There is increasing evidence to support the assertion that our food system is “broken” and that in its flawed state, it has become a major contributor to the destruction of our planet’s ecosystems and the depletion of global resources. The Towards Sustainable Food Systems white paper – prepared by Thea-Isabella Otto at the Association for Vertical Farming – focuses on the role vertical farming must play in the successful implementation of a sustainable solution that supports a “new food system”.

When looking at generating a sustainable food supply on a global scale, agriculture is the first step in the supply chain and plays a crucial role in achieving this goal. Utilizing vertical farms to produce fresh food in areas where open field production is not environmentally feasible, reduces the pressure on produce-supplying countries, shortens supply chains, and delivers healthier produce to consumers.

It is not sustainable a few years from now to import food by plane. Norway imports strawberries worth €75mio via air cargo during the winter. Everything you air cargo you should grow in a vertical farm. Additionally, the water in California is decreasing and transport is a few days until it’s at the consumer.


The longer the transportation time to retail/consumer the higher the chance of contamination and food losses along the supply chain. Given that long supply chains lower the nutritional quality and reduce shelf-life of fresh produce, cities need to be more self-sufficient in the production of food for their citizens. To improve food security at all levels, society’s awareness of food and food production must evolve. This change in thinking begins with small but effective grassroots initiatives, like deploying small vertical farms at schools that educate our youth on food production systems and deliver a practical approach to nutrition and healthy eating.

We believe that growing your own food promotes healthy eating habits and a close connection to the living world around us. When placed in schools, Flex Farms give kids the opportunity to learn about agriculture while providing nutritious food to encourage lifelong healthy eating habits.

Fork Farms

A new food ecosystem needs to be created to change the way we produce food on a global scale. Vertical farming companies aim to have continuous efficiency improvements, introduce zero-waste policies, and use sustainably produced supplies and equipment as part of their everyday and ongoing operation.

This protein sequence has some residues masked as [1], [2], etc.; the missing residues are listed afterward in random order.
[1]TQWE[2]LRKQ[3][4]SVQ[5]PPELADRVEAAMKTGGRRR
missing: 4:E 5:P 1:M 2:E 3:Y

sustainability definition UN

To balance the current food distribution inequalities a sustainable source of food for our expanding populations must be established. Doing so means increasing crop yields and introducing sustainably-produced food products.

Lowering resources is vital. Lowering our reliance on food imports is just sound policy, and more and more investors and governments are coming on board. We help translate that business model and work with groups such as government agencies and investors so they understand where the industry is at, and how we can all benefit.


The Towards Sustainable Food Systems white paper is successful in communicating the urgent need for a disruption in the current food supply chain. It is clear that the continuous depletion of our resources – caused by today’s food production and agriculture practices, will not adequately provide for humanity in the future.

FACT: Projections forecast we will need 70% more food by 2050.

Within today’s vertical farming industry, there is a firm commitment and ongoing effort to produce food more sustainably. Fundamentally, this is accomplished by growing crops vertically, more efficiently, using less land surface. The result is that year-round crops produced in vertical farms improve food security, achieve higher yields for farmers, and return precious resources to nature.

More about Thea-Isabella Otto:

During her studies of International Food and Agri-Business, Thea noted that we are constantly facing a fear of our planet’s destruction, which in turn fuels a perpetual and demanding cycle of win-win solutions. She realized that “sustainability” is much bigger and more complex. Thea admires the purpose-driven nature of vertical farming companies and she is inspired by their broader approach to ensuring a sustainable future.

AVF White Paper 2021 Sponsors

Association for Vertical Farming e.v.
Marschnerstrasse 55
81245 Munich

Agrilution Systems GmbH
Centa-Hafenbrädl-strasse 61
81249 Munich